As a certain ex-Mets manager once put it, I'm gripped with a feeling of deja vu all over again.
Around this time last year, I wrote a post about the hypocrisy of baseball writers who refuse to vote for Hall of Fame candidates they suspect used steroids, even though most of these same writers worked during the "Steroid Era" and could have exposed this evil if they so desired. I will undoubtedly write another column like this next year, and the year after that, and the year after that, ad infinitum. I will roll over and hit the alarm clock every December, hoping against hope this is the one where things finally change.
Perhaps the only way to break the cycle is to not write a post about the Hall of Fame at all (aka the War Games gambit). However, this year's HOF candidates include Mike Piazza, and so as a Met fan I am legally required to pay attention to the tedious arguments the subject inspires. This is why I'm forced to read pieces like this one by Tyler Kepner in Wednesday's New York Times, in which he details the difficulties faced by the new crop of Cooperstown hopefuls.
We all knew this day was coming, when Piazza would be forced to share a ballot with innumerable players suspected of PED use. Even so, this line from Kepner's article truly shocked me.
[A]ssumptions, with varying degrees of evidence, are part of the problem for the hundreds of baseball writers who will cast ballots in this election. Bonds, Clemens, Piazza and Sosa were clearly Hall of Fame-caliber players, yet are widely assumed to have used performance-enhancing drugs.
It's long been suspected that Piazza would be tainted by temporal association. However, this is the first time I've actually seen Piazza lumped into the same category with Barry Bonds et al and represented with the same level of guilt. Kepner even sandwiches Piazza's name in the middle of his roster of ne'er-do-wells, a choice that appears calculated to make the evidence against him appear more substantial than it is. (And the evidence against the others isn't exactly ironclad, as the acquittals of Bonds and Clemens showed.)
What is the solid evidence against Mike Piazza when it comes to PED use? It more or less boils down to a Jeff Pearlman book about Roger Clemens and Murray Chass's one-man war. Piazza has never failed a drug test. He was not named in the Mitchell Report. The evidence against him is purely anecdotal. But all of this, combined with the era in which he played, is enough to damn him in the eyes of many Hall of Fame voters, whose aguments are about as nuanced and rational as the those seen in Reefer Madness.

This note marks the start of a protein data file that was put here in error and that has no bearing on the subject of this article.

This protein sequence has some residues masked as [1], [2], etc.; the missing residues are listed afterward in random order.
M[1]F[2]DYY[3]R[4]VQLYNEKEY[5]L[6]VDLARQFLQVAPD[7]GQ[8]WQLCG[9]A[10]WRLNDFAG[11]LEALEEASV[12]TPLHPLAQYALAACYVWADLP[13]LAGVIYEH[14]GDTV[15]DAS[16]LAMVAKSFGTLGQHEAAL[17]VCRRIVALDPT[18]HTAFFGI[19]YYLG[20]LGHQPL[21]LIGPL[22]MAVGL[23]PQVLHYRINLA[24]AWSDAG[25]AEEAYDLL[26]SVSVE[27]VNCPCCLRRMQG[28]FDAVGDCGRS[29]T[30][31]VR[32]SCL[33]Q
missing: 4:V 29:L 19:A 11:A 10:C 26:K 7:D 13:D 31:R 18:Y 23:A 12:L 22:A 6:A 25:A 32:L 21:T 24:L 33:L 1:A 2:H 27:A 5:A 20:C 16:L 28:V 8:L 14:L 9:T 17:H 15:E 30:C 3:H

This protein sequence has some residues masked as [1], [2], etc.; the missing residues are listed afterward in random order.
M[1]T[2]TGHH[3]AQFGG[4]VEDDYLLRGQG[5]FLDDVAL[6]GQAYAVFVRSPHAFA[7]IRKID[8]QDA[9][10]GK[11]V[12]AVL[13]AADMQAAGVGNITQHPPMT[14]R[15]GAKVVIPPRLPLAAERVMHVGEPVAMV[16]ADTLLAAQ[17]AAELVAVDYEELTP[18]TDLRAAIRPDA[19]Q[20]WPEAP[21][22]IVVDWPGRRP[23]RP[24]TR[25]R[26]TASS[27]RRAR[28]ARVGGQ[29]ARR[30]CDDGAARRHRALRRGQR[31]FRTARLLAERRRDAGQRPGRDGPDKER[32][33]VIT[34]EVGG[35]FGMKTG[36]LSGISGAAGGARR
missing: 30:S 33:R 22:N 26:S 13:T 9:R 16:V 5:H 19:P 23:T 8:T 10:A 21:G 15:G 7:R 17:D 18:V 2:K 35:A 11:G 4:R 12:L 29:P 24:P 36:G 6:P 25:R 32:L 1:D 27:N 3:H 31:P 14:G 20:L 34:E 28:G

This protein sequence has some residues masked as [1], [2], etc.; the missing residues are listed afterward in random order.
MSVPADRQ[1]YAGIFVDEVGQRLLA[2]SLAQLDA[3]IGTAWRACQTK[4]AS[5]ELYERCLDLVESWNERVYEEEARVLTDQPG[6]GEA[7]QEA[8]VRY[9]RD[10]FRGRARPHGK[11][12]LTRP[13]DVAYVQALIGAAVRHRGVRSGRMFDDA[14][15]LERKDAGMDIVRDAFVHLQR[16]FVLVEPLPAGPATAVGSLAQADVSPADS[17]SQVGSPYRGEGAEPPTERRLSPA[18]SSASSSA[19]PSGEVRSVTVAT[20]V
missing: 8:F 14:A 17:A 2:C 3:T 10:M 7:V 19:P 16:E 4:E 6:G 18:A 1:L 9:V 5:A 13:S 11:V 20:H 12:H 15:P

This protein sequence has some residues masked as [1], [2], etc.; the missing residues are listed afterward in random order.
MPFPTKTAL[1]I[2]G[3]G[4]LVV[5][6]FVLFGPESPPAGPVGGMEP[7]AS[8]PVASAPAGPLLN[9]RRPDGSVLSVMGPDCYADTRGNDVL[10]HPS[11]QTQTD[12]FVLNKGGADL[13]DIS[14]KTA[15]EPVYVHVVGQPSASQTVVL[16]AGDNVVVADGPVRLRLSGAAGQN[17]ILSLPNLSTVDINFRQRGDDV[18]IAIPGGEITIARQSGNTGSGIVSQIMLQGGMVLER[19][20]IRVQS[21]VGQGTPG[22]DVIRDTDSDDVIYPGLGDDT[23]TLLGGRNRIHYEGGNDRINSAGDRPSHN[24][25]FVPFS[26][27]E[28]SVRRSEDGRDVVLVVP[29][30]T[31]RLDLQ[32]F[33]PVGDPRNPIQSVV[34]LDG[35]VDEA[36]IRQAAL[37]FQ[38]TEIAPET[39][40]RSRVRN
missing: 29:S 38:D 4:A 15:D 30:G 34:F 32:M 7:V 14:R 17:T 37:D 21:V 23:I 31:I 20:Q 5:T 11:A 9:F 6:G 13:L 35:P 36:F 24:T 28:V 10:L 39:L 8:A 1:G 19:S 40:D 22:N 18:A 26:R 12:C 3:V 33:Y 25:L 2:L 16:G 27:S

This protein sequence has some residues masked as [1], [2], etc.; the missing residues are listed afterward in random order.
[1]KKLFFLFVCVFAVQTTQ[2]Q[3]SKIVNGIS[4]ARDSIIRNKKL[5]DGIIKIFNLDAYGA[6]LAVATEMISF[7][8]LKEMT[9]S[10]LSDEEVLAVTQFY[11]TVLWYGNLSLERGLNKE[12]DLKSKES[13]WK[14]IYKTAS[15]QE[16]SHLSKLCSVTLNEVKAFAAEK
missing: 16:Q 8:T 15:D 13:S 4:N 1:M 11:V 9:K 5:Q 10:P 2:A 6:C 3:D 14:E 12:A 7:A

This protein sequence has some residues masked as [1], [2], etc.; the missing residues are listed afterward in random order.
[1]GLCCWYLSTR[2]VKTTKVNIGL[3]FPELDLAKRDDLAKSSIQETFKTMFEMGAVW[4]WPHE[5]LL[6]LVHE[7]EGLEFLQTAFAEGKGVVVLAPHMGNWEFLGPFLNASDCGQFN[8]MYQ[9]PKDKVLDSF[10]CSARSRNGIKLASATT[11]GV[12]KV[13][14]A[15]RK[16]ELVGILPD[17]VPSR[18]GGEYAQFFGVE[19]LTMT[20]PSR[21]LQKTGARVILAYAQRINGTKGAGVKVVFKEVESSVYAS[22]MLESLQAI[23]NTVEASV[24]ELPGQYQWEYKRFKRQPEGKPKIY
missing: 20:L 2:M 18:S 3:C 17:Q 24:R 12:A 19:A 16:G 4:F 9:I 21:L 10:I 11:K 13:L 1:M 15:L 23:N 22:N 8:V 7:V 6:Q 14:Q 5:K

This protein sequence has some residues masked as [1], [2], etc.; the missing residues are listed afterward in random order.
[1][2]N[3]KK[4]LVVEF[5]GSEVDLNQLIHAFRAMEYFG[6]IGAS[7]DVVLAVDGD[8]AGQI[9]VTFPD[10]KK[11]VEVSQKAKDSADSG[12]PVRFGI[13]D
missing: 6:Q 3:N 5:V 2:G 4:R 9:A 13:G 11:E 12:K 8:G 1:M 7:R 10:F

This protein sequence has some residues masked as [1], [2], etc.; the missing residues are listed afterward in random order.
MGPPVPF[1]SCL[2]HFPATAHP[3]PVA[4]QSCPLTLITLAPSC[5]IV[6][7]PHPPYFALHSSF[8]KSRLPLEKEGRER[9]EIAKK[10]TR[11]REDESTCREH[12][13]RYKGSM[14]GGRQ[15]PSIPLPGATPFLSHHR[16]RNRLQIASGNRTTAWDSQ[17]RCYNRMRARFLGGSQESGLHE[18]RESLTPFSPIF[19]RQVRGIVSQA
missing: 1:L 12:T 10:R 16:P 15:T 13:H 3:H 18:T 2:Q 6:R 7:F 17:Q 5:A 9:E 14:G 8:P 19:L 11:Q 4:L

The Hall of Fame is voted on by the members of the Baseball Writers Association of America. In order to qualify as a HOF voter, you must have been an active baseball writer for at least 10 years prior to that year's vote. That means any Hall of Fame voter who wanted to use his bully pulpit to rage against steroids had ample chance to do so when the "abuse" was at its worst.
How many of them did this? Virtually none. If you look at the actual baseball coverage from that era, you have to hunt far and wide to find the tiniest slivers of concern about steroids. For a representative example, take a peek at this brief article by our old friend Chass back in 1998 on the subject of Mark McGwire and his mysterious andro. Note the curious lack of outrage on the part of anyone involved, including the author.
This brings me back to Kepner's article. In it, a pair of writers share their thoughts about who belongs in the Hall of Fame. Both firmly believe anyone suspected of PED use should be kept out of the Hall because of loosely defined reasons of integrity.